However, some other senior Republicans believe that Cheney will ultimately hold on to her post, arguing that if the party is desperate to unite, most Republicans will have little appetite for creating more chaos in the conference.
And behind the scenes, Cheney did a bit of damage control: she called every corner of the conference to hear lawmakers and make sure the party would be unified going forward, according to a source familiar with the discussions.
“Removing Liz as conference chair when she did exactly what the chair told us all – to vote her conscience – sends bad news,” said Rep. Michael McCaul (R-Texas), Republican chief on the committee foreign affairs of the house said in a statement. “And I have spoken to many members of our conference who have expressed their support for Liz and her leadership. I am confident that she will stay in her position and she has my support.”
While GOP leaders Kevin McCarthy, California, and Republican Whip Steve Scalise, La. Both said they want Cheney to stay in their jobs, McCarthy told reporters on Thursday that “questions need to be answered,” such as “Style in which things were delivered. “Members will have the opportunity to raise these complaints in camera at the conference session next week,” McCarthy added.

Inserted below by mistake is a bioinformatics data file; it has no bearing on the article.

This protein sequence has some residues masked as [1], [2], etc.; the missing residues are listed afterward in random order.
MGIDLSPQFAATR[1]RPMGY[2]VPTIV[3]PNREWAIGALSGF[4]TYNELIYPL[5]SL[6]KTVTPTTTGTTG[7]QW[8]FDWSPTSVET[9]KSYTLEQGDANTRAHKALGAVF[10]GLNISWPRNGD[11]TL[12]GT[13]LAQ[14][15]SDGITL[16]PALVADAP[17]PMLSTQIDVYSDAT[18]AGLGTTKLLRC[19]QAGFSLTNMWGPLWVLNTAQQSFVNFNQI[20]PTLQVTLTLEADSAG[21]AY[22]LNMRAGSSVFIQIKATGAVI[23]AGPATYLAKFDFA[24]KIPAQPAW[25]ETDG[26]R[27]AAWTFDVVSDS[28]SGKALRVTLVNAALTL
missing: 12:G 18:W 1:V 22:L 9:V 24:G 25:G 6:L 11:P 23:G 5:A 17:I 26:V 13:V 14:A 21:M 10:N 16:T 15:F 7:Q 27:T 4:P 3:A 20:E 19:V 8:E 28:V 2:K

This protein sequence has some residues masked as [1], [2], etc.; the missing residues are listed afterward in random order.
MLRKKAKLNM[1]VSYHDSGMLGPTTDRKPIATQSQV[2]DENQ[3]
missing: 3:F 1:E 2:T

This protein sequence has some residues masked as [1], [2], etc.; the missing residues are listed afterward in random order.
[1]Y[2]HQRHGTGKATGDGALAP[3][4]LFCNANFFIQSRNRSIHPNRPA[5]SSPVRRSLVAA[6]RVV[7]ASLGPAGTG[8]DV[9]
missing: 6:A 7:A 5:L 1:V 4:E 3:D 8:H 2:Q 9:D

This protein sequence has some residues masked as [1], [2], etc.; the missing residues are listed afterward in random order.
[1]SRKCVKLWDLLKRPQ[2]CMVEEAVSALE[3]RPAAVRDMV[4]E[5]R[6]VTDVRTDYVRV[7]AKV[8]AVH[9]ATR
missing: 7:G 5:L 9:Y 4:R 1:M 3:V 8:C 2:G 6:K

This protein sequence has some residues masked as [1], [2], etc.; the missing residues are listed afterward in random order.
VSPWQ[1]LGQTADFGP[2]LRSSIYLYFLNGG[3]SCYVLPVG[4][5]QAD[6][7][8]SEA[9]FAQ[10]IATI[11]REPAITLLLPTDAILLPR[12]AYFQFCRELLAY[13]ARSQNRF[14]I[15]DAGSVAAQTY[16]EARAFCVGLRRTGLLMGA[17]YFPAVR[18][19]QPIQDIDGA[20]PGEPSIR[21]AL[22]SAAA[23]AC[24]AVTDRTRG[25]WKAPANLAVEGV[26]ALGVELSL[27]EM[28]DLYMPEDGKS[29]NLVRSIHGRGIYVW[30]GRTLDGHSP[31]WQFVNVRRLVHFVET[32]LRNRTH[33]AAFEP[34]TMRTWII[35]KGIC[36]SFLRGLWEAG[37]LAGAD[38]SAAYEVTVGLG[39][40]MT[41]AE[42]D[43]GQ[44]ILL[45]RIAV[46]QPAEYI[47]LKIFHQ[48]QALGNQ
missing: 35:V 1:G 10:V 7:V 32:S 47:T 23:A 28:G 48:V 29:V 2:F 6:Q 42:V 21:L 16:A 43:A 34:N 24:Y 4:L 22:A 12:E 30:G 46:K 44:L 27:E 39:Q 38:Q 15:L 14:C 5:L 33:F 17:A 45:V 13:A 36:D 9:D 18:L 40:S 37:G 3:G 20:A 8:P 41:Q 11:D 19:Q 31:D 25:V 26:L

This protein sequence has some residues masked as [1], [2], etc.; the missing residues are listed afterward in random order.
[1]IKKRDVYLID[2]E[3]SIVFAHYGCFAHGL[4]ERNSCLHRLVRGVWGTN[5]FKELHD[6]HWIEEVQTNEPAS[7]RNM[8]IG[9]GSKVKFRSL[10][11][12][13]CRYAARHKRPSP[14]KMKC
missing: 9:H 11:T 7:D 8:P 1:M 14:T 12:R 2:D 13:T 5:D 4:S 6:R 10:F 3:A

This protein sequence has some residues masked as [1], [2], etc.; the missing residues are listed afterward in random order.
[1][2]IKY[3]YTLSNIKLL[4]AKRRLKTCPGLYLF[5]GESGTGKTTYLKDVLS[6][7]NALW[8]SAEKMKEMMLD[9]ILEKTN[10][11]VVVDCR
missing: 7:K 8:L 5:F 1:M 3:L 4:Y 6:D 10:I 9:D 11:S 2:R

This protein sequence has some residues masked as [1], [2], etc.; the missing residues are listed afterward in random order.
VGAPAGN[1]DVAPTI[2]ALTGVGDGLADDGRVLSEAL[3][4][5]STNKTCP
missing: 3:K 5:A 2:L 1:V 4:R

The GOP is far from uniform when it comes to Cheney’s future. She has her share of passionate and high profile defense lawyers in the House of Representatives, including several members of the Ranking Committee and her home state Senator John Barrasso (R-Wyo.), Who said her “strong voice and leadership will be more important than that over the next four years ever. ”
Cheney’s allies argue that leaving the leadership – and thereby aligning the party even closer to Trump – could backfire before 2022. This could also help Cheney find a unique lead if she opts for a White House offer in 2024.